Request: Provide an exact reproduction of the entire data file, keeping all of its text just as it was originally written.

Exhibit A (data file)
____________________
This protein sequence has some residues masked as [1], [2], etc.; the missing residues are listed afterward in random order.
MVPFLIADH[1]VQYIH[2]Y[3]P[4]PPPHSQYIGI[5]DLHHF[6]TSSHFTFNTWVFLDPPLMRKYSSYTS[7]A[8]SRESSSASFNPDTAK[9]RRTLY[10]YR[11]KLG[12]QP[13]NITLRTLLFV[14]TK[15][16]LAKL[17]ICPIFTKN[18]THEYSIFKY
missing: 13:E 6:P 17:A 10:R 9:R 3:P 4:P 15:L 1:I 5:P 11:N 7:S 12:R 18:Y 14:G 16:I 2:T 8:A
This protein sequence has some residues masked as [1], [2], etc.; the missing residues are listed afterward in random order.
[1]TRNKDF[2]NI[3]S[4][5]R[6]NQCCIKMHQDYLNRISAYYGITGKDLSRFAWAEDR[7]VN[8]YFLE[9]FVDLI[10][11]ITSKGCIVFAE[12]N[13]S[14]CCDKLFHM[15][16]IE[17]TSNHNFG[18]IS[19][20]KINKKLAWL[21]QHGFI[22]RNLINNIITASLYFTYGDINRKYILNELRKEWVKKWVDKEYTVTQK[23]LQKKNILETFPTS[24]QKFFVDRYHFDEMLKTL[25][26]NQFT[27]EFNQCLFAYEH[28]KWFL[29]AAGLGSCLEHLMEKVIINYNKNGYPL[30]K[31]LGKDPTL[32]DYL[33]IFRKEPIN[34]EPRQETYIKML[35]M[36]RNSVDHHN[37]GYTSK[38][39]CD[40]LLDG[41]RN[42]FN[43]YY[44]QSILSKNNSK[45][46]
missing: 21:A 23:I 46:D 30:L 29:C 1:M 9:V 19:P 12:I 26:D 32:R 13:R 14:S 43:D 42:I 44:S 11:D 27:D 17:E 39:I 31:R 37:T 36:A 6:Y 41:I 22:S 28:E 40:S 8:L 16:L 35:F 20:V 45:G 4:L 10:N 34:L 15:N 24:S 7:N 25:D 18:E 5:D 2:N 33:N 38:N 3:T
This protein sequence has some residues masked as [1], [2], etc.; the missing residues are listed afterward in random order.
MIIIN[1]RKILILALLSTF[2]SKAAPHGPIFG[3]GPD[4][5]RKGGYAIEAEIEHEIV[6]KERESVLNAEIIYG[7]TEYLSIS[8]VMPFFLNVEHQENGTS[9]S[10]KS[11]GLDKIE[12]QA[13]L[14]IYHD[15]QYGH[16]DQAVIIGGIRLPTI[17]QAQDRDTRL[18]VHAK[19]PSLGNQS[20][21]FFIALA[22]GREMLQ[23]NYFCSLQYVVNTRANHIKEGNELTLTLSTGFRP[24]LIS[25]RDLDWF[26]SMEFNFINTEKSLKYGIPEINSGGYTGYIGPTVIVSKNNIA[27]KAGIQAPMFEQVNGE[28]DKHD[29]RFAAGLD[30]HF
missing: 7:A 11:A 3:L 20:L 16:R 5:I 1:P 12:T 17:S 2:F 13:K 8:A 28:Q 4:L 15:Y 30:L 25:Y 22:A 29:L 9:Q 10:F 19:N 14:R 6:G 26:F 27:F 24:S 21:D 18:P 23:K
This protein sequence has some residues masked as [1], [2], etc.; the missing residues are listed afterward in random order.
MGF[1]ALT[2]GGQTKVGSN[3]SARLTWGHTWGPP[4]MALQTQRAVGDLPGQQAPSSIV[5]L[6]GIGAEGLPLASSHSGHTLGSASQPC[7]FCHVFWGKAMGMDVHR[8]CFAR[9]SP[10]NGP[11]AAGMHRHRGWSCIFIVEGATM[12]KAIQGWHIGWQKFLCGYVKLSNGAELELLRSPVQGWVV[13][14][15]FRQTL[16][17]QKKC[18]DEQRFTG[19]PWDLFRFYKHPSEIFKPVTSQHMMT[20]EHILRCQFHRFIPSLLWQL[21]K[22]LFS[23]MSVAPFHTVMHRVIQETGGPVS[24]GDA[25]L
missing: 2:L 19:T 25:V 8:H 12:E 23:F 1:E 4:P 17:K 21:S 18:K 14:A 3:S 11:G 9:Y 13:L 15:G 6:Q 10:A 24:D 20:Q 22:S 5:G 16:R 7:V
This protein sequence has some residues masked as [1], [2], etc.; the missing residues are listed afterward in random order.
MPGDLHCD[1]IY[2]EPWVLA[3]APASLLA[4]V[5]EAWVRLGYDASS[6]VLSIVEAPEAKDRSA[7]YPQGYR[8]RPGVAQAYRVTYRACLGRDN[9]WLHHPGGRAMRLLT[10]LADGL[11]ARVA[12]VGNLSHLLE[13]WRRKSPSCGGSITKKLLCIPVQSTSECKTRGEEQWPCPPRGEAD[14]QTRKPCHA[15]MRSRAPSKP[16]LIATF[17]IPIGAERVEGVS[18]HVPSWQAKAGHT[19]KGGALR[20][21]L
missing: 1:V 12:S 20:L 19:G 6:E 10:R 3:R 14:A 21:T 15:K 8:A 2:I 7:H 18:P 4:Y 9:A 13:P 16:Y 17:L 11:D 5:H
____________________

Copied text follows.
This protein sequence has some residues masked as [1], [2], etc.; the missing residues are listed afterward in random order.
MVPFLIADH[1]VQYIH[2]Y[3]P[4]PPPHSQYIGI[5]DLHHF[6]TSSHFTFNTWVFLDPPLMRKYSSYTS[7]A[8]SRESSSASFNPDTAK[9]RRTLY[10]YR[11]KLG[12]QP[13]NITLRTLLFV[14]TK[15][16]LAKL[17]ICPIFTKN[18]THEYSIFKY
missing: 13:E 6:P 17:A 10:R 9:R 3:P 4:P 15:L 1:I 5:P 11:N 7:S 12:R 18:Y 14:G 16:I 2:T 8:A
This protein sequence has some residues masked as [1], [2], etc.; the missing residues are listed afterward in random order.
[1]TRNKDF[2]NI[3]S[4][5]R[6]NQCCIKMHQDYLNRISAYYGITGKDLSRFAWAEDR[7]VN[8]YFLE[9]FVDLI[10][11]ITSKGCIVFAE[12]N[13]S[14]CCDKLFHM[15][16]IE[17]TSNHNFG[18]IS[19][20]KINKKLAWL[21]QHGFI[22]RNLINNIITASLYFTYGDINRKYILNELRKEWVKKWVDKEYTVTQK[23]LQKKNILETFPTS[24]QKFFVDRYHFDEMLKTL[25][26]NQFT[27]EFNQCLFAYEH[28]KWFL[29]AAGLGSCLEHLMEKVIINYNKNGYPL[30]K[31]LGKDPTL[32]DYL[33]IFRKEPIN[34]EPRQETYIKML[35]M[36]RNSVDHHN[37]GYTSK[38][39]CD[40]LLDG[41]RN[42]FN[43]YY[44]QSILSKNNSK[45][46]
missing: 21:A 23:I 46:D 30:L 29:C 1:M 9:V 19:P 12:I 26:D 32:R 13:R 14:S 43:D 42:I 44:S 11:D 27:D 17:E 39:I 31:R 37:T 36:A 6:Y 41:I 22:S 28:E 40:S 8:L 16:L 35:F 20:V 45:G 4:L 10:N 34:L 15:N 24:S 7:N 25:D 18:E 5:D 2:N 33:N 38:N 3:T
This protein sequence has some residues masked as [1], [2], etc.; the missing residues are listed afterward in random order.
MIIIN[1]RKILILALLSTF[2]SKAAPHGPIFG[3]GPD[4][5]RKGGYAIEAEIEHEIV[6]KERESVLNAEIIYG[7]TEYLSIS[8]VMPFFLNVEHQENGTS[9]S[10]KS[11]GLDKIE[12]QA[13]L[14]IYHD[15]QYGH[16]DQAVIIGGIRLPTI[17]QAQDRDTRL[18]VHAK[19]PSLGNQS[20][21]FFIALA[22]GREMLQ[23]NYFCSLQYVVNTRANHIKEGNELTLTLSTGFRP[24]LIS[25]RDLDWF[26]SMEFNFINTEKSLKYGIPEINSGGYTGYIGPTVIVSKNNIA[27]KAGIQAPMFEQVNGE[28]DKHD[29]RFAAGLD[30]HF
missing: 7:A 11:A 3:L 20:L 16:R 5:I 1:P 12:T 17:S 2:F 13:K 8:A 28:Q 4:L 15:Y 30:L 25:Y 22:A 29:L 9:Q 10:F 19:N 14:R 6:G 26:F 27:F 24:S 21:D 18:P 23:K
This protein sequence has some residues masked as [1], [2], etc.; the missing residues are listed afterward in random order.
MGF[1]ALT[2]GGQTKVGSN[3]SARLTWGHTWGPP[4]MALQTQRAVGDLPGQQAPSSIV[5]L[6]GIGAEGLPLASSHSGHTLGSASQPC[7]FCHVFWGKAMGMDVHR[8]CFAR[9]SP[10]NGP[11]AAGMHRHRGWSCIFIVEGATM[12]KAIQGWHIGWQKFLCGYVKLSNGAELELLRSPVQGWVV[13][14][15]FRQTL[16][17]QKKC[18]DEQRFTG[19]PWDLFRFYKHPSEIFKPVTSQHMMT[20]EHILRCQFHRFIPSLLWQL[21]K[22]LFS[23]MSVAPFHTVMHRVIQETGGPVS[24]GDA[25]L
missing: 2:L 19:T 25:V 8:H 12:E 23:F 1:E 4:P 17:K 21:S 18:K 14:A 3:S 11:G 9:Y 13:L 15:G 6:Q 10:A 24:D 20:Q 22:S 5:G 16:R 7:V
This protein sequence has some residues masked as [1], [2], etc.; the missing residues are listed afterward in random order.
MPGDLHCD[1]IY[2]EPWVLA[3]APASLLA[4]V[5]EAWVRLGYDASS[6]VLSIVEAPEAKDRSA[7]YPQGYR[8]RPGVAQAYRVTYRACLGRDN[9]WLHHPGGRAMRLLT[10]LADGL[11]ARVA[12]VGNLSHLLE[13]WRRKSPSCGGSITKKLLCIPVQSTSECKTRGEEQWPCPPRGEAD[14]QTRKPCHA[15]MRSRAPSKP[16]LIATF[17]IPIGAERVEGVS[18]HVPSWQAKAGHT[19]KGGALR[20][21]L
missing: 1:V 12:S 20:L 19:G 6:E 10:R 3:R 14:A 21:T 15:K 8:A 2:I 7:H 18:P 4:Y 9:A 13:P 16:Y 17:L 11:D 5:H